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Epigenetic markers to further understand insulin resistance

Ling, Charlotte LU and Rönn, Tina LU (2016) In Diabetologia 59(11). p.2295-2297
Abstract

Epigenetic variation in human adipose tissue has been linked to type 2 diabetes and its related risk factors including age and obesity. Insulin resistance, a key risk factor for type 2 diabetes, may also be associated with altered DNA methylation in visceral and subcutaneous adipose tissue. Furthermore, linking epigenetic variation in target tissues to similar changes in blood cells may identify new blood-based biomarkers. In this issue of Diabetologia, Arner et al studied the transcriptome and methylome in subcutaneous and visceral adipose tissue of 80 obese women who were either insulin-sensitive or -resistant (DOI 10.1007/s00125-016-4074-5). While they found differences in gene expression between the two groups, no alterations in DNA... (More)

Epigenetic variation in human adipose tissue has been linked to type 2 diabetes and its related risk factors including age and obesity. Insulin resistance, a key risk factor for type 2 diabetes, may also be associated with altered DNA methylation in visceral and subcutaneous adipose tissue. Furthermore, linking epigenetic variation in target tissues to similar changes in blood cells may identify new blood-based biomarkers. In this issue of Diabetologia, Arner et al studied the transcriptome and methylome in subcutaneous and visceral adipose tissue of 80 obese women who were either insulin-sensitive or -resistant (DOI 10.1007/s00125-016-4074-5). While they found differences in gene expression between the two groups, no alterations in DNA methylation were found after correction for multiple testing. Nevertheless, based on nominal p values, their methylation data overlapped with methylation differences identified in adipose tissue of individuals with type 2 diabetes compared with healthy individuals. Differential methylation of these overlapping CpG sites may predispose to diabetes by occurring already in the insulin-resistant state. Furthermore, some methylation changes may contribute to an inflammatory process in adipose tissue since the identified CpG sites were annotated to genes encoding proteins involved in inflammation. Finally, the methylation pattern in circulating leucocytes did not mirror the adipose tissue methylome of these 80 women. Together, identifying novel molecular mechanisms contributing to insulin resistance and type 2 diabetes may help advance the search for new therapeutic alternatives.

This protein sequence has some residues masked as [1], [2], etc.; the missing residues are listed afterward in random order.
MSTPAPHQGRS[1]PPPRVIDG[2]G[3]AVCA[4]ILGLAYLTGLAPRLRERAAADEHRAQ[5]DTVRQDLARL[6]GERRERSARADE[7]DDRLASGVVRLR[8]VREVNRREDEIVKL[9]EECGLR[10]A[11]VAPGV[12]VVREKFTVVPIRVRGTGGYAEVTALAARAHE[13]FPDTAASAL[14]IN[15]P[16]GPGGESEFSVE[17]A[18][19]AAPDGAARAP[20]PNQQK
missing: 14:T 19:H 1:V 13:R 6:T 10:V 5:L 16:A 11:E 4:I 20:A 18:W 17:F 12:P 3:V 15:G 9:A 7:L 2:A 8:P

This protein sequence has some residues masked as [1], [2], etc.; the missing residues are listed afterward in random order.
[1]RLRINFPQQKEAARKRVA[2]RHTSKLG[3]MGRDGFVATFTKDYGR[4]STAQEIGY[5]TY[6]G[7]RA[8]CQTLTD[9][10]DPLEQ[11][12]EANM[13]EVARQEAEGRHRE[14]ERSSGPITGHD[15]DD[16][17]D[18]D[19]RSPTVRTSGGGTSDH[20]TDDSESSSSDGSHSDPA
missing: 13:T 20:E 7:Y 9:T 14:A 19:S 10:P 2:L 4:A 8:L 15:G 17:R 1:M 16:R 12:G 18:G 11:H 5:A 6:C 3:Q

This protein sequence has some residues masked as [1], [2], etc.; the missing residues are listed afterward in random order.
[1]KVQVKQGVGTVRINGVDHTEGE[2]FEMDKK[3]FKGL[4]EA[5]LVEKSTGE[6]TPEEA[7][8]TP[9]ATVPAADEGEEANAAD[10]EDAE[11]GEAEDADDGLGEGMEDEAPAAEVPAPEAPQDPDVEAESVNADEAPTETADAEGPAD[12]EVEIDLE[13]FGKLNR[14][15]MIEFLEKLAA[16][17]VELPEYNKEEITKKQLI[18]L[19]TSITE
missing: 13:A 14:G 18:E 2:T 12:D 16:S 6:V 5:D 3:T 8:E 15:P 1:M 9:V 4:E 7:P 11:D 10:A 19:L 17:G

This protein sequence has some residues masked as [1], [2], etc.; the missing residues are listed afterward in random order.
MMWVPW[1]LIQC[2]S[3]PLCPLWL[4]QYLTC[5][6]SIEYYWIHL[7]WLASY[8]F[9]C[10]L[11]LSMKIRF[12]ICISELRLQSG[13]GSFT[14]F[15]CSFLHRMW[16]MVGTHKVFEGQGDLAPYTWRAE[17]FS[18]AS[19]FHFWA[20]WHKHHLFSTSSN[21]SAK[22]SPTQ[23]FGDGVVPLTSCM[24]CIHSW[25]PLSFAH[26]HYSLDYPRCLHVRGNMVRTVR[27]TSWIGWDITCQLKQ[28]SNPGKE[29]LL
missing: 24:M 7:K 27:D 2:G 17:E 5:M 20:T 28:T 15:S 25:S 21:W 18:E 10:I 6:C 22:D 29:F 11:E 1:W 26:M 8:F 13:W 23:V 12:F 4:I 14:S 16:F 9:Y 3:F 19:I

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author
organization
publishing date
type
Contribution to journal
publication status
published
subject
keywords
Adipose tissue, Biomarker, DNA methylation, Epigenetics, EWAS, Insulin resistance, Subcutaneous, Type 2 diabetes, Visceral
in
Diabetologia
volume
59
issue
11
pages
2295 - 2297
publisher
Springer Verlag
external identifiers
  • scopus:84988569360
  • wos:000387596100004
ISSN
0012-186X
DOI
10.1007/s00125-016-4109-y
language
English
LU publication?
yes
id
7923ebd4-c217-4ee2-aff7-00a3a431af56
date added to LUP
2016-10-13 09:22:06
date last changed
2017-04-09 04:50:31
@misc{7923ebd4-c217-4ee2-aff7-00a3a431af56,
  abstract     = {<p>Epigenetic variation in human adipose tissue has been linked to type 2 diabetes and its related risk factors including age and obesity. Insulin resistance, a key risk factor for type 2 diabetes, may also be associated with altered DNA methylation in visceral and subcutaneous adipose tissue. Furthermore, linking epigenetic variation in target tissues to similar changes in blood cells may identify new blood-based biomarkers. In this issue of Diabetologia, Arner et al studied the transcriptome and methylome in subcutaneous and visceral adipose tissue of 80 obese women who were either insulin-sensitive or -resistant (DOI 10.1007/s00125-016-4074-5). While they found differences in gene expression between the two groups, no alterations in DNA methylation were found after correction for multiple testing. Nevertheless, based on nominal p values, their methylation data overlapped with methylation differences identified in adipose tissue of individuals with type 2 diabetes compared with healthy individuals. Differential methylation of these overlapping CpG sites may predispose to diabetes by occurring already in the insulin-resistant state. Furthermore, some methylation changes may contribute to an inflammatory process in adipose tissue since the identified CpG sites were annotated to genes encoding proteins involved in inflammation. Finally, the methylation pattern in circulating leucocytes did not mirror the adipose tissue methylome of these 80 women. Together, identifying novel molecular mechanisms contributing to insulin resistance and type 2 diabetes may help advance the search for new therapeutic alternatives.</p>},
  author       = {Ling, Charlotte and Rönn, Tina},
  issn         = {0012-186X},
  keyword      = {Adipose tissue,Biomarker,DNA methylation,Epigenetics,EWAS,Insulin resistance,Subcutaneous,Type 2 diabetes,Visceral},
  language     = {eng},
  month        = {11},
  number       = {11},
  pages        = {2295--2297},
  publisher    = {Springer Verlag},
  series       = {Diabetologia},
  title        = {Epigenetic markers to further understand insulin resistance},
  url          = {http://dx.doi.org/10.1007/s00125-016-4109-y},
  volume       = {59},
  year         = {2016},
}